TABLE 15: Lottery licences issued







Charitable Gaming (Bingo Hall)



Break Open Ticket (BOT)






Social Gaming Events









Electronic gaming equipment and system approvals

Technical and Laboratory Services Branch

Ontario’s public confidence in gaming is largely based upon the integrity and fairness of the games and gaming systems in play. The Technical and Laboratory Services Branch ensures the technical integrity of gaming technology by testing and providing approvals of games and related gaming systems.

This technology is used throughout the province in all gaming industries and sectors regulated by the AGCO, including casino gaming, charitable/raffle gaming, lotteries and igaming.

Gaming Laboratory

The AGCO Gaming Laboratory (Gaming Lab) is composed of highly qualified and experienced experts in an in-house lab that is equipped with the same gaming systems used at gaming sites in Ontario.

The Gaming Lab is accredited to the international standard ISO 17025:2017 for testing laboratories, considered the international benchmark for excellence in testing laboratories. This achievement sets the AGCO apart as the only known gaming regulator with an in-house accredited gaming lab. This accreditation provides annual third-party assurance of the ongoing quality of the testing performed by the Gaming Lab.

In 2020–2021, the Gaming Lab did not conduct its annual survey of regulated entities due to the COVID- 19 pandemic. The Gaming Lab will conduct its annual survey in 2021–22 to gather valuable feedback from regulated Gaming-Related Suppliers to enable it to continue to provide industry-leading services.

TABLE 16: Gaming Laboratory




Electronic gaming-related products requested for approval





Low-risk electronic gaming products that were pre- approved





Products with regulatory issues discovered by the AGCO that were consequently not approved





Note: The average turnaround time for approval in 2020–21 was 22 days, which is the fastest among Canadian jurisdictions according to Gaming Operators. The goal is to maintain or further improve the turnaround time in the upcoming fiscal year.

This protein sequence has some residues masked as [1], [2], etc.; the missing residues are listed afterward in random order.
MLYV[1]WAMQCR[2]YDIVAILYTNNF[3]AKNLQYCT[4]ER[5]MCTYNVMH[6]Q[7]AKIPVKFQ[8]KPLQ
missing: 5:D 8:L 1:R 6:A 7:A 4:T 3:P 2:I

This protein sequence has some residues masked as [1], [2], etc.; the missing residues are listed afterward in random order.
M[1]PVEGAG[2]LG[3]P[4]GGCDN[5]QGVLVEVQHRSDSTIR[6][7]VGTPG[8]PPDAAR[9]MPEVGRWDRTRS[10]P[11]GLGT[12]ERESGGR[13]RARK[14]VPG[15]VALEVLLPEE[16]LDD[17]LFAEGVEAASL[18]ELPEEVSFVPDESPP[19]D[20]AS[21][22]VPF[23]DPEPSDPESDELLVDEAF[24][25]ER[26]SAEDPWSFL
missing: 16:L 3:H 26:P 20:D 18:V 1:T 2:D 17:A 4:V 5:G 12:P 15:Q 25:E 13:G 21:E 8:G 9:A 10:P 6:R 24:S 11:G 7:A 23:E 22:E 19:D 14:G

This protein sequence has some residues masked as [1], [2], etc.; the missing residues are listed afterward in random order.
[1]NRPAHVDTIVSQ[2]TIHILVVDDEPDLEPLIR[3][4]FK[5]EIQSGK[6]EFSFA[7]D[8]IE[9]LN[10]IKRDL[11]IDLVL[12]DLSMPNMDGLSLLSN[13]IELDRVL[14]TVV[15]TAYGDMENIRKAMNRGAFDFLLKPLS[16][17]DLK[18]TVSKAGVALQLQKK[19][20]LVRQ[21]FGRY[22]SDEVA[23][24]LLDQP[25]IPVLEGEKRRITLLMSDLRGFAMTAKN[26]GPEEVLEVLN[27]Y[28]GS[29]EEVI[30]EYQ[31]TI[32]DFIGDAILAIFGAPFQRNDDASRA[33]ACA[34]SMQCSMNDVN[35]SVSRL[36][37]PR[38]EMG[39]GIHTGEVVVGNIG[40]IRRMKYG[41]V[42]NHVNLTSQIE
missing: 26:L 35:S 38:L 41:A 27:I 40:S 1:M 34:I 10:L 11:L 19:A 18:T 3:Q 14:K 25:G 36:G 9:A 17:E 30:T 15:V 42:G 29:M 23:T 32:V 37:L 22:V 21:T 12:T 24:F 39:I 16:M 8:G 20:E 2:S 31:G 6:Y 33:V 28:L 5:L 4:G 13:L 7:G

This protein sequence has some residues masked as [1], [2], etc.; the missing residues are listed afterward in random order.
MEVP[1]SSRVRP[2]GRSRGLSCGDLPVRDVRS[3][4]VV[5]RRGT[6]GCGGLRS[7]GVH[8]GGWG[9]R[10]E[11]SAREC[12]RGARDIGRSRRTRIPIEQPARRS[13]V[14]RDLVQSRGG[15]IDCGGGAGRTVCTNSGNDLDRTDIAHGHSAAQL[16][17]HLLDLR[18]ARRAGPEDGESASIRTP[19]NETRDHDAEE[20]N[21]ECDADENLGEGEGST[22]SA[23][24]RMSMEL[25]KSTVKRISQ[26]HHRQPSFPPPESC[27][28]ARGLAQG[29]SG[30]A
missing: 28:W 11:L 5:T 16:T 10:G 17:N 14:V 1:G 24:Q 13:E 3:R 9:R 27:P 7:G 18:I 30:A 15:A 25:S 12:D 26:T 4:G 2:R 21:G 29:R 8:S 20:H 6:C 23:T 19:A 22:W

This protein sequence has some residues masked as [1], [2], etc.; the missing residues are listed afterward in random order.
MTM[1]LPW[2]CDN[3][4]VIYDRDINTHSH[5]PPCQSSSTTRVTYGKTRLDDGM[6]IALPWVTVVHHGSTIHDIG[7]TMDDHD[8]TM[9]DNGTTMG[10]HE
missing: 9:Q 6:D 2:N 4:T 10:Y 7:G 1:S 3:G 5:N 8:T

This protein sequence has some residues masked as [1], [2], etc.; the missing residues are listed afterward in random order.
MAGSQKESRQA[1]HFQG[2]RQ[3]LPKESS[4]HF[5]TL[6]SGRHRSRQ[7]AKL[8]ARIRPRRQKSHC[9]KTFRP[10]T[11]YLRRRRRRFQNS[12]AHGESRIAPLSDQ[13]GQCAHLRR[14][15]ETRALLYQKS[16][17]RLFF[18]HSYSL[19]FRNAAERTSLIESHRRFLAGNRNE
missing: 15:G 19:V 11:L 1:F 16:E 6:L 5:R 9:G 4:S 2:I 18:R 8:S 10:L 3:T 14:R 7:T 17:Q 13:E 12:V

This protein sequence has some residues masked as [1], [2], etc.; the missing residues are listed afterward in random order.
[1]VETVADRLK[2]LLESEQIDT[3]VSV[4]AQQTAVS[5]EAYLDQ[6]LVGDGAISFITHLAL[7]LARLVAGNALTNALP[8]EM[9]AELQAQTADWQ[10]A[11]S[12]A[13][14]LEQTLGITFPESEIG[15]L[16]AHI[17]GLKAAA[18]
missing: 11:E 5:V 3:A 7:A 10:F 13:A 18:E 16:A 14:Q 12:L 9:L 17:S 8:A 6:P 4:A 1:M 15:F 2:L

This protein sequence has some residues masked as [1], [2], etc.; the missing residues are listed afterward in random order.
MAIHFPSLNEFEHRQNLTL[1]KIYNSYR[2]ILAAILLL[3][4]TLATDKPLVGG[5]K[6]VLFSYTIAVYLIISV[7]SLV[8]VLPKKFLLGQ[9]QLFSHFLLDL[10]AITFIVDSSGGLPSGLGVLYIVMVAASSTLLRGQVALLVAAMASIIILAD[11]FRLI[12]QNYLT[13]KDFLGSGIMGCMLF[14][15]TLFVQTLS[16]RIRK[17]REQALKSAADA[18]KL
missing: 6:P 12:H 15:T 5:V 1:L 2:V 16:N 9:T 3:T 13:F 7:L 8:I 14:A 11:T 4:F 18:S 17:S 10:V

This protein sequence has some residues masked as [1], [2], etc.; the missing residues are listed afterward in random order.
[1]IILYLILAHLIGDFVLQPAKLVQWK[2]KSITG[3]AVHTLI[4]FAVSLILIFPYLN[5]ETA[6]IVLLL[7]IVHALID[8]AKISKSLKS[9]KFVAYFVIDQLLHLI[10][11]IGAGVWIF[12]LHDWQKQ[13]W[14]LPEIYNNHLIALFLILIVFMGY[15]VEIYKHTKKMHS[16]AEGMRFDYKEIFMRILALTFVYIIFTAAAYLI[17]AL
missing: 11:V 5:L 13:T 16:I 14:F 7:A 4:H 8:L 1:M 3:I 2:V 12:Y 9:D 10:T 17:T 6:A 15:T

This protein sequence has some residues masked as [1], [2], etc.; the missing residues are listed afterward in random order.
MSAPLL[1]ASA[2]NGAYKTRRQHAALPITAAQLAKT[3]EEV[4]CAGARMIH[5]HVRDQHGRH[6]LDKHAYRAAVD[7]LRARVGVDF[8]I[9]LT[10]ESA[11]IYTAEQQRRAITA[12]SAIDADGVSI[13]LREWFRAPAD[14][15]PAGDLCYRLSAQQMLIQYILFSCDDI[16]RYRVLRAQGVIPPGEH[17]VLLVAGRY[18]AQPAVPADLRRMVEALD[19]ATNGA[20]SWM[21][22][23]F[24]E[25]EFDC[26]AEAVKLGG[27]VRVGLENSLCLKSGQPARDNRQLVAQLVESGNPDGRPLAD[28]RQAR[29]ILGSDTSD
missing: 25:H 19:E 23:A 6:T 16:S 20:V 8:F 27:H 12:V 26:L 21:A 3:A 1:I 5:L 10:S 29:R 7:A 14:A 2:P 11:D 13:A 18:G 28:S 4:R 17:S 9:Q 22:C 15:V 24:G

Horse racing

Horse racing licensing

The AGCO licenses participants in the horse racing industry, such as jockeys, trainers, drivers, veterinarians, stables and partnerships, racetracks associations, and teletheatres. AGCO Licensing Agents work at racetracks and at the AGCO’s Head Office in Toronto. This work continued during the pandemic when racing was allowed.

TABLE 17: Horse racing licensing

Licensing (Number of licences issued)






Quarter Horse















Ontario racetracks


  • Fort Erie Race Track, Fort Erie
  • Woodbine Racetrack, Toronto


  • Clinton Raceway, Clinton
  • Dresden Raceway, Dresden
  • Flamboro Downs, Dundas
  • Georgian Downs, Innisfil
  • Grand River Raceway, Elora
  • Hanover Raceway, Hanover
  • Hiawatha Horse Park, Sarnia
  • Kawartha Downs, Fraserville
  • Lakeshore Racing, Leamington
  • Woodbine Mohawk Park, Campbellville
  • Rideau Carleton Raceway, Ottawa
  • The Raceway at Western Fair, London
  • Woodbine Racetrack, Toronto

Quarter Horse

  • Ajax Downs, Ajax

Racing inspections

In 2020–2021, the AGCO continued to conduct its horse racing–related inspection and investigation activities.

Note: Upon the completion of iAGCO online services rollout, horse racing complaints previously housed in the Horse Racing Database are now listed as Inspections and Investigations in iAGCO.

TABLE 18: Inspections – Horse racing

Inspection Types


Complaint Driven – CMP


Consult with Licensee / Registrant – CLR


Education – EDU


Equine Accident Inspection – EAI


Equine Fatality Inspection – EFI


Equine Positive Test – PTE


Intelligence – ITL


Issues Note – Contentious - INC


Out of Competition Testing – OCT


Unannounced Inspection – UNI




TABLE 19: Investigations – Horse racing

Investigation Types


AGCO Legal Investigation


HRLA Investigation


Horse Racing – Eligibility Review Investigation


Racing Intelligence


Rules of Racing





Rulings are written decisions by AGCO Judges and Stewards that relate to violations of the Rules of Racing, 2018. The decisions can be appealed to the Horse Racing Appeal Panel, an independent and impartial adjudicative body – see Horse Racing Appeal Panel page of this Annual Report.

TABLE 20: Rulings by racing officials





Stewards’ Rulings



Live Race Dates




Judges’ Rulings



Live Race Dates



Quarter Horse

Stewards’ Rulings



Live Race Dates




TABLE 21: Number of Notices of Proposed Order or Immediate Suspension




Notice of Proposed Order

To suspend, revoke or immediately suspend a licence



Hearings, appeals, dispute resolution, and settlements